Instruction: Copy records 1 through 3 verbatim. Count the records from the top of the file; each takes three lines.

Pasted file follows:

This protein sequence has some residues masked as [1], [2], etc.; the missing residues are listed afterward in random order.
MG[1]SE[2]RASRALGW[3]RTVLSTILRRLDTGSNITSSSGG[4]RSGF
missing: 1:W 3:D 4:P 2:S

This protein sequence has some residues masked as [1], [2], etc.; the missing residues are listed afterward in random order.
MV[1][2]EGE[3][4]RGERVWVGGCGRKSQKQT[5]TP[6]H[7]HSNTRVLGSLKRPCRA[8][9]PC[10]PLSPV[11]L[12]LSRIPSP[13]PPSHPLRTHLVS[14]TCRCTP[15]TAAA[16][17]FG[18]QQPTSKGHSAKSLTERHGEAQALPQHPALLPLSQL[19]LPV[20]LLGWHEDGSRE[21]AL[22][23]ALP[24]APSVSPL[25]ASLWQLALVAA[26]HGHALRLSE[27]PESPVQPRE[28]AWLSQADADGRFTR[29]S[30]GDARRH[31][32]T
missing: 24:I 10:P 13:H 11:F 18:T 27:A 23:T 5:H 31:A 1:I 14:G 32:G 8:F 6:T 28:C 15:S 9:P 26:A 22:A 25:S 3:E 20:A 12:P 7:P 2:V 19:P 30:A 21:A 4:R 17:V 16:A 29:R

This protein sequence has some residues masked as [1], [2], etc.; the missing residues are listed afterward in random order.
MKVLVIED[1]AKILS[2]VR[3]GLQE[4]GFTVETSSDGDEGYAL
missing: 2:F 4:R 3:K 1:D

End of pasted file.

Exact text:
This protein sequence has some residues masked as [1], [2], etc.; the missing residues are listed afterward in random order.
MG[1]SE[2]RASRALGW[3]RTVLSTILRRLDTGSNITSSSGG[4]RSGF
missing: 1:W 3:D 4:P 2:S

This protein sequence has some residues masked as [1], [2], etc.; the missing residues are listed afterward in random order.
MV[1][2]EGE[3][4]RGERVWVGGCGRKSQKQT[5]TP[6]H[7]HSNTRVLGSLKRPCRA[8][9]PC[10]PLSPV[11]L[12]LSRIPSP[13]PPSHPLRTHLVS[14]TCRCTP[15]TAAA[16][17]FG[18]QQPTSKGHSAKSLTERHGEAQALPQHPALLPLSQL[19]LPV[20]LLGWHEDGSRE[21]AL[22][23]ALP[24]APSVSPL[25]ASLWQLALVAA[26]HGHALRLSE[27]PESPVQPRE[28]AWLSQADADGRFTR[29]S[30]GDARRH[31][32]T
missing: 24:I 10:P 13:H 11:F 18:T 27:A 23:T 5:H 31:A 1:I 14:G 32:G 8:F 6:T 28:C 15:S 9:P 26:A 22:A 25:S 3:E 20:A 12:P 7:P 2:V 19:P 30:A 21:A 4:R 17:V 16:A 29:R

This protein sequence has some residues masked as [1], [2], etc.; the missing residues are listed afterward in random order.
MKVLVIED[1]AKILS[2]VR[3]GLQE[4]GFTVETSSDGDEGYAL
missing: 2:F 4:R 3:K 1:D